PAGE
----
| Clitheroe Castle Museum|
The Mitton Hoard is a hoard of silver coins found near Clitheroe in Lancashire, England, in 2006 or 2009. The hoard is now in Clitheroe Castle Museum. The documented treasure consisted of 11 silver coins or parts of coins.
Mitton Hoard Wikipedia
Mitton is divided into two villages, Great Mitton and Little Mitton. This find was first detected to the west of Great Mitton between the River Hodder and the River Ribble. The find was near a bend in the River Hodder. One source says that these coins were found in 2006 whilst another says that the coins were found using a metal detector on Monday 7 September 2009. The treasure was declared to be treasure and it was obtained by the museum services. The hoard is now on display in the Clitheroe Castle Museum.
The hoard can be dated from the date of the last coin that was included in the hoard and this came from the 1420s. Three of the coins were the oldest and they dated to the reign of Edward I or Edward II. The English silver is 97.5% pure whilst the French fragments are 80% pure silver. With the exception of the farthing these coins represent all the small value coins. It is thought that these coins could all be in circulation at the same time. The hoard was probably either accidentally lost, or deliberately hidden, in the late 1420s.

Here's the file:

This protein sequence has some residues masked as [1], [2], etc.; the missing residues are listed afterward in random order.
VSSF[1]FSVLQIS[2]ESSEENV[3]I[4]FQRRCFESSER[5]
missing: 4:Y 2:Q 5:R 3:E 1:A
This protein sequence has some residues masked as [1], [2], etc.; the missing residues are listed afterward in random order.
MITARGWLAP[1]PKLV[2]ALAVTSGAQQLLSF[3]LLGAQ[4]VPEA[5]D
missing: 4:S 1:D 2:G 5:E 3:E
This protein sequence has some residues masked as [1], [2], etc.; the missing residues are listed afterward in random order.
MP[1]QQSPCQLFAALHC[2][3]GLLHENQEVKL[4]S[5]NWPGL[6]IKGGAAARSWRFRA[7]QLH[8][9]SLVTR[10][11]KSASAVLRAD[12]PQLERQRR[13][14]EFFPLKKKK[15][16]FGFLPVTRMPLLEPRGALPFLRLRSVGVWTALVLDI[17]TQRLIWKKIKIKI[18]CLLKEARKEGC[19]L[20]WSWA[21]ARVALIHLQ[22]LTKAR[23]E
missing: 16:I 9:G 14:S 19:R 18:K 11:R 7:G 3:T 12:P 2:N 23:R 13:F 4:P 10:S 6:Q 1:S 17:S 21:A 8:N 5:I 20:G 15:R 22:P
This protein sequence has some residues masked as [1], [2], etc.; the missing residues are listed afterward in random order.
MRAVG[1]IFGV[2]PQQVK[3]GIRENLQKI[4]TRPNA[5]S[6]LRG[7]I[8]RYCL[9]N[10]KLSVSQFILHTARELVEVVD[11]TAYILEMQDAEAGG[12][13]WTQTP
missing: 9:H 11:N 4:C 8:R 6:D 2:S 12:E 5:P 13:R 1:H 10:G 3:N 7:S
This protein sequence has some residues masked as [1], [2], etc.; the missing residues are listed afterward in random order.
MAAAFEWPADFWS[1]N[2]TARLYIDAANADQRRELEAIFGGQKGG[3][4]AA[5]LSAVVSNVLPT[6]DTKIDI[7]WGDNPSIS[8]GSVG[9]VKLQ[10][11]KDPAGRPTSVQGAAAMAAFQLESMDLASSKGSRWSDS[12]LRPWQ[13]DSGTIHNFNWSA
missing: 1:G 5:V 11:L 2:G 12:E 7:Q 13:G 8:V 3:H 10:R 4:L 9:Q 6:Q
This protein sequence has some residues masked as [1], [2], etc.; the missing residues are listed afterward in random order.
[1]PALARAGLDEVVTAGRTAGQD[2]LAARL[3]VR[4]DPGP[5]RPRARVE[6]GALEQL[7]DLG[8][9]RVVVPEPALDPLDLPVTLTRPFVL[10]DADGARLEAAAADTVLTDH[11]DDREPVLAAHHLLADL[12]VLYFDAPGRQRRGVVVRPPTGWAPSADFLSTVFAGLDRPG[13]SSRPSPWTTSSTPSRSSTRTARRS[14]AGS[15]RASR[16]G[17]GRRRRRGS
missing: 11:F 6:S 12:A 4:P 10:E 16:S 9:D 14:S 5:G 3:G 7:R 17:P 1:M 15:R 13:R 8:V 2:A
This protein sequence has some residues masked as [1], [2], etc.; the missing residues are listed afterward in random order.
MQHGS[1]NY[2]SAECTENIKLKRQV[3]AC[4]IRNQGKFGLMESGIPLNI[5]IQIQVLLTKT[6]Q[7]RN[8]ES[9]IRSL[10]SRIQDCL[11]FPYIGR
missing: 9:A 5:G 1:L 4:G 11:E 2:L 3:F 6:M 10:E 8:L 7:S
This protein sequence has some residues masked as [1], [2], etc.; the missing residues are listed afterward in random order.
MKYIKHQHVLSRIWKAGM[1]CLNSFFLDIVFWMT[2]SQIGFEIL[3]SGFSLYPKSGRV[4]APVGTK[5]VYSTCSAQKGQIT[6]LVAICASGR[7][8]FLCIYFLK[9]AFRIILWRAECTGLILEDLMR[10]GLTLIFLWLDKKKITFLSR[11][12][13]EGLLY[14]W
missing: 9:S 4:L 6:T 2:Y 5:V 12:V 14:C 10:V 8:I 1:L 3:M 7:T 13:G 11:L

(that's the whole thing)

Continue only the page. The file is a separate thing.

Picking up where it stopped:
The documented treasure consisted of 11 silver coins or coin fragments. The coins were:Three pennies from Edward I or Edward II of England
Two half-groats from Edward III of England
A halfpenny from Richard II of England
Three groats from Henry VI of England
There are also two small fragments made for Gaucher V de Châtillon between 1313 and 1322. Gaucher V de Châtillon held one of five highest officers of state as he was the Constable of France from 1302 to 1329.
Note: Eleven of the coins are documented however there are more than eleven coins on display at the Clitheroe Castle Museum.